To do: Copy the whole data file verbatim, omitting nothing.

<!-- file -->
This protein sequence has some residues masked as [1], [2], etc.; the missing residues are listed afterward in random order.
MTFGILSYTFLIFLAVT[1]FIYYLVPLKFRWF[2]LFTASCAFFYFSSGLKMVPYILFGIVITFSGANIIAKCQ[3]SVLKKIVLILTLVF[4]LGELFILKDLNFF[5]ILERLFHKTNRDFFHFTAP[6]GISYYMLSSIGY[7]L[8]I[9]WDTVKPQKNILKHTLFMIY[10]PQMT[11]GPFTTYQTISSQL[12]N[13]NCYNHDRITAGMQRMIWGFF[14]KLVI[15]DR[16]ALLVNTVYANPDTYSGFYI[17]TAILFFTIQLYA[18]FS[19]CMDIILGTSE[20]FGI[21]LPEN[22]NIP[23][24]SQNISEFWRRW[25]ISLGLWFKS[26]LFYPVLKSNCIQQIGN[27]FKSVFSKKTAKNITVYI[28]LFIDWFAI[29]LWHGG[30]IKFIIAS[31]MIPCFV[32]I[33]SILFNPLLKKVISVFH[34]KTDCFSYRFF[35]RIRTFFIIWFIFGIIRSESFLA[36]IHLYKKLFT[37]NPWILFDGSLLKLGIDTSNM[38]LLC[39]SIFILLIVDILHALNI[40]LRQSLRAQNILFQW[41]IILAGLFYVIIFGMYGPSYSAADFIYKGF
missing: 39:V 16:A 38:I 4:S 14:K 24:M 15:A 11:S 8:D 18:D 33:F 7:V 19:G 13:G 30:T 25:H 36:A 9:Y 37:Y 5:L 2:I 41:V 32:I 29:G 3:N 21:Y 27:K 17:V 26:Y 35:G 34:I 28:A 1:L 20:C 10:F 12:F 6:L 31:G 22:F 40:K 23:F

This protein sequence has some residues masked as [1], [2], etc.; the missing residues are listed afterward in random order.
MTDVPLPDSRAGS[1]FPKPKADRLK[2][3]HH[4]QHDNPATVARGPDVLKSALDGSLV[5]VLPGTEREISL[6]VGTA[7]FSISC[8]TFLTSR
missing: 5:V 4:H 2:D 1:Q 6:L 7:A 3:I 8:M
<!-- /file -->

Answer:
This protein sequence has some residues masked as [1], [2], etc.; the missing residues are listed afterward in random order.
MTFGILSYTFLIFLAVT[1]FIYYLVPLKFRWF[2]LFTASCAFFYFSSGLKMVPYILFGIVITFSGANIIAKCQ[3]SVLKKIVLILTLVF[4]LGELFILKDLNFF[5]ILERLFHKTNRDFFHFTAP[6]GISYYMLSSIGY[7]L[8]I[9]WDTVKPQKNILKHTLFMIY[10]PQMT[11]GPFTTYQTISSQL[12]N[13]NCYNHDRITAGMQRMIWGFF[14]KLVI[15]DR[16]ALLVNTVYANPDTYSGFYI[17]TAILFFTIQLYA[18]FS[19]CMDIILGTSE[20]FGI[21]LPEN[22]NIP[23][24]SQNISEFWRRW[25]ISLGLWFKS[26]LFYPVLKSNCIQQIGN[27]FKSVFSKKTAKNITVYI[28]LFIDWFAI[29]LWHGG[30]IKFIIAS[31]MIPCFV[32]I[33]SILFNPLLKKVISVFH[34]KTDCFSYRFF[35]RIRTFFIIWFIFGIIRSESFLA[36]IHLYKKLFT[37]NPWILFDGSLLKLGIDTSNM[38]LLC[39]SIFILLIVDILHALNI[40]LRQSLRAQNILFQW[41]IILAGLFYVIIFGMYGPSYSAADFIYKGF
missing: 39:V 16:A 38:I 4:S 14:K 24:M 15:A 11:S 8:D 18:D 33:F 7:V 19:G 13:G 30:T 25:H 36:A 9:Y 37:Y 5:L 2:I 41:V 32:I 29:G 3:N 21:Y 27:K 17:V 26:Y 35:G 34:I 28:A 1:L 20:C 10:F 12:F 6:L 31:G 22:F 40:K 23:F

This protein sequence has some residues masked as [1], [2], etc.; the missing residues are listed afterward in random order.
MTDVPLPDSRAGS[1]FPKPKADRLK[2][3]HH[4]QHDNPATVARGPDVLKSALDGSLV[5]VLPGTEREISL[6]VGTA[7]FSISC[8]TFLTSR
missing: 5:V 4:H 2:D 1:Q 6:L 7:A 3:I 8:M